4. Looked at the system install video. Not sure how this would be a good unit for RV owners. We already have internal TPM systems that do not require a wire harness in the market. Also not sure about transferring the sensor from one tire to another after the tire either wears out or ages out. But if you want to go this way and have considered my questions I would say go for it if you do not want the simpler, less expensive screw-on sensor units already used by many RV owners.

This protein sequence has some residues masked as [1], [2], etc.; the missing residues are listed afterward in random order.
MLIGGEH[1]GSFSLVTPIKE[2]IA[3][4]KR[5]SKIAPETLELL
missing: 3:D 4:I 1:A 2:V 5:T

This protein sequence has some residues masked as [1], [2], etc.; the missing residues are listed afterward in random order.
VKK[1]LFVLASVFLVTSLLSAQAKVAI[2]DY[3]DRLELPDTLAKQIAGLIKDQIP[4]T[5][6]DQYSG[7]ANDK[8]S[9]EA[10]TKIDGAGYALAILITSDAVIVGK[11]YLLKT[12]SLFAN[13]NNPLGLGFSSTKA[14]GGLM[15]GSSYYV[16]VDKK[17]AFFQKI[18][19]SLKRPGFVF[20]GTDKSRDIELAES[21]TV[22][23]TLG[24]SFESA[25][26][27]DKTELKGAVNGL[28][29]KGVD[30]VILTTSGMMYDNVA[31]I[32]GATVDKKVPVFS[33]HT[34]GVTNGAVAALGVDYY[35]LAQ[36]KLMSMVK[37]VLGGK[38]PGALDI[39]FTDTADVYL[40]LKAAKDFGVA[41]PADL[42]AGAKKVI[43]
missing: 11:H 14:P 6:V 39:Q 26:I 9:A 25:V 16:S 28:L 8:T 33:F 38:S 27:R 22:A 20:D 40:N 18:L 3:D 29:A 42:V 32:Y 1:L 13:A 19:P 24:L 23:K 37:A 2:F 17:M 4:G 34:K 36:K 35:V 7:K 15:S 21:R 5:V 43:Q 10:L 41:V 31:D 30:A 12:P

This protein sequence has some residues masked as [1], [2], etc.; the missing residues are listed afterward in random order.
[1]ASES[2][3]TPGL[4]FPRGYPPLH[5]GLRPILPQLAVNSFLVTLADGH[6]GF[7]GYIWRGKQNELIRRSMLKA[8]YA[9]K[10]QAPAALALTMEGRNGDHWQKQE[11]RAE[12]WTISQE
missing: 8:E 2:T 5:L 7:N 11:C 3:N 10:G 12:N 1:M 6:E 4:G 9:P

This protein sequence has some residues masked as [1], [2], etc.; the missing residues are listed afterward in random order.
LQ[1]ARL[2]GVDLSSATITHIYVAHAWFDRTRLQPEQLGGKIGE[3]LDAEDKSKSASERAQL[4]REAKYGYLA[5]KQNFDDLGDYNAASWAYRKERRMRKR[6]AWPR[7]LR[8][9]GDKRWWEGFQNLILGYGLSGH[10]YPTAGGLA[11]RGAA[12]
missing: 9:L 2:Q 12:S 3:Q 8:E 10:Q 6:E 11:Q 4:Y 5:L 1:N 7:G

5. For the past few years I have been offering Seminars at the Int'l Conventions on the topic of Genealogy. Based on attendance and feedback this is an interest to many members of the FMCA family. While I was not able to present in 2020 I am planning on again delivering seminars at 2021 conventions starting in Perry. But not everyone can attend. With so many not getting out due to Covid I have been giving some Zoom meetings to local Genealogical societies on tracing your family tree. This might be something I can do for more members of the FMCA family. Researching your Family Tree can present opportunities to travel the country as you do your research. I would like to test the waters with a small group with a more "hands-on" approach and rather than just delivering a speech, I would like to work with folks just starting out and can schedule a few half hour Zoom meetings for groups less than 10 folks. If interested please message me so I can gauge the level of interest and see how to manage a few Zoom meetings. Possible Topics: "Where do i start?" "How to manage and organize your information" " Where can I find information on-line for free" 'Free Genealogical programs"